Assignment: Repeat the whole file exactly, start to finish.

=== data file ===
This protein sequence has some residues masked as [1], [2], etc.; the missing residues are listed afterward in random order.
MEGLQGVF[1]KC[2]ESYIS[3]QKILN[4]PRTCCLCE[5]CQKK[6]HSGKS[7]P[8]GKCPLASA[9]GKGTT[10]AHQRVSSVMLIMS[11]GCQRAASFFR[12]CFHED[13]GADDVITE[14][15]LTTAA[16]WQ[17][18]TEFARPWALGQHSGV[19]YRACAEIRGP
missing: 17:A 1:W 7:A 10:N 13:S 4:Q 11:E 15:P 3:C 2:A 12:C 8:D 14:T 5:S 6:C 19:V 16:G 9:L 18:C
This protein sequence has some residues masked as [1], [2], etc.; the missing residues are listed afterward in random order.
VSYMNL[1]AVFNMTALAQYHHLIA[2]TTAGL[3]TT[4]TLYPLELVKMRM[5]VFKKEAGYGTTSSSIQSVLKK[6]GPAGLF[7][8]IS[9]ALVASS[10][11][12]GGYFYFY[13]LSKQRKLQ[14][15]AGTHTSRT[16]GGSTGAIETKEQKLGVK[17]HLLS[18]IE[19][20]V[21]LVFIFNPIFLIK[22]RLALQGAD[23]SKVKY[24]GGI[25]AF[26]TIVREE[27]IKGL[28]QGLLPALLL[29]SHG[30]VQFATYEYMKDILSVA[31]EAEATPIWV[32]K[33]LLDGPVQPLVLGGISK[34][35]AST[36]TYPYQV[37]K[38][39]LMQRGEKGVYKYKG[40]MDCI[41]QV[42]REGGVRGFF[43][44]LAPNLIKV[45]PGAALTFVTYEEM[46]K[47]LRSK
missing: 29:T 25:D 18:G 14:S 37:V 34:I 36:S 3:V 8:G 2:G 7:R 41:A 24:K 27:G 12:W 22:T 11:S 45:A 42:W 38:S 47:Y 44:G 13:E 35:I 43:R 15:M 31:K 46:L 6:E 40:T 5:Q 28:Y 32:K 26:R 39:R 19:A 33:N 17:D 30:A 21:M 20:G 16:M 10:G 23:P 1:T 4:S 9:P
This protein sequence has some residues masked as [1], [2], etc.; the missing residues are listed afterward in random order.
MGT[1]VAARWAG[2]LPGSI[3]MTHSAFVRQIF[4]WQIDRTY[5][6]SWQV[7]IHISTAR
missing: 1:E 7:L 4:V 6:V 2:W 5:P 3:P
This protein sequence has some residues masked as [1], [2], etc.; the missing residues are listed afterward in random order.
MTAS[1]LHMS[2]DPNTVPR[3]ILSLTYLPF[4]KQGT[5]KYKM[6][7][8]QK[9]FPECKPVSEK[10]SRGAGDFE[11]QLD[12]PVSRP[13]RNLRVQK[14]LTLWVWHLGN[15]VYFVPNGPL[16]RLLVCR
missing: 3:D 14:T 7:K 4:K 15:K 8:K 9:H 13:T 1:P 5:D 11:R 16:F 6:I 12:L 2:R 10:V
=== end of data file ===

This protein sequence has some residues masked as [1], [2], etc.; the missing residues are listed afterward in random order.
MEGLQGVF[1]KC[2]ESYIS[3]QKILN[4]PRTCCLCE[5]CQKK[6]HSGKS[7]P[8]GKCPLASA[9]GKGTT[10]AHQRVSSVMLIMS[11]GCQRAASFFR[12]CFHED[13]GADDVITE[14][15]LTTAA[16]WQ[17][18]TEFARPWALGQHSGV[19]YRACAEIRGP
missing: 17:A 1:W 7:A 10:N 13:S 4:Q 11:E 15:P 3:C 2:A 12:C 8:D 14:T 5:S 6:C 19:V 16:G 9:L 18:C
This protein sequence has some residues masked as [1], [2], etc.; the missing residues are listed afterward in random order.
VSYMNL[1]AVFNMTALAQYHHLIA[2]TTAGL[3]TT[4]TLYPLELVKMRM[5]VFKKEAGYGTTSSSIQSVLKK[6]GPAGLF[7][8]IS[9]ALVASS[10][11][12]GGYFYFY[13]LSKQRKLQ[14][15]AGTHTSRT[16]GGSTGAIETKEQKLGVK[17]HLLS[18]IE[19][20]V[21]LVFIFNPIFLIK[22]RLALQGAD[23]SKVKY[24]GGI[25]AF[26]TIVREE[27]IKGL[28]QGLLPALLL[29]SHG[30]VQFATYEYMKDILSVA[31]EAEATPIWV[32]K[33]LLDGPVQPLVLGGISK[34][35]AST[36]TYPYQV[37]K[38][39]LMQRGEKGVYKYKG[40]MDCI[41]QV[42]REGGVRGFF[43][44]LAPNLIKV[45]PGAALTFVTYEEM[46]K[47]LRSK
missing: 29:T 25:D 18:G 14:S 37:V 34:I 36:S 3:V 8:G 2:G 7:R 41:A 24:K 27:G 12:W 22:T 11:S 45:A 42:W 38:S 47:Y 44:G 13:E 35:I 43:R 15:M 31:K 46:L 6:E 40:T 5:Q 28:Y 32:K 26:R 39:R 19:A 33:N 17:D 30:A 21:M 20:G 16:M 10:G 23:P 1:T 4:S 9:P
This protein sequence has some residues masked as [1], [2], etc.; the missing residues are listed afterward in random order.
MGT[1]VAARWAG[2]LPGSI[3]MTHSAFVRQIF[4]WQIDRTY[5][6]SWQV[7]IHISTAR
missing: 1:E 7:L 4:V 6:V 2:W 5:P 3:P
This protein sequence has some residues masked as [1], [2], etc.; the missing residues are listed afterward in random order.
MTAS[1]LHMS[2]DPNTVPR[3]ILSLTYLPF[4]KQGT[5]KYKM[6][7][8]QK[9]FPECKPVSEK[10]SRGAGDFE[11]QLD[12]PVSRP[13]RNLRVQK[14]LTLWVWHLGN[15]VYFVPNGPL[16]RLLVCR
missing: 3:D 14:T 7:K 4:K 15:K 8:K 9:H 13:T 1:P 5:D 11:R 16:F 6:I 12:L 2:R 10:V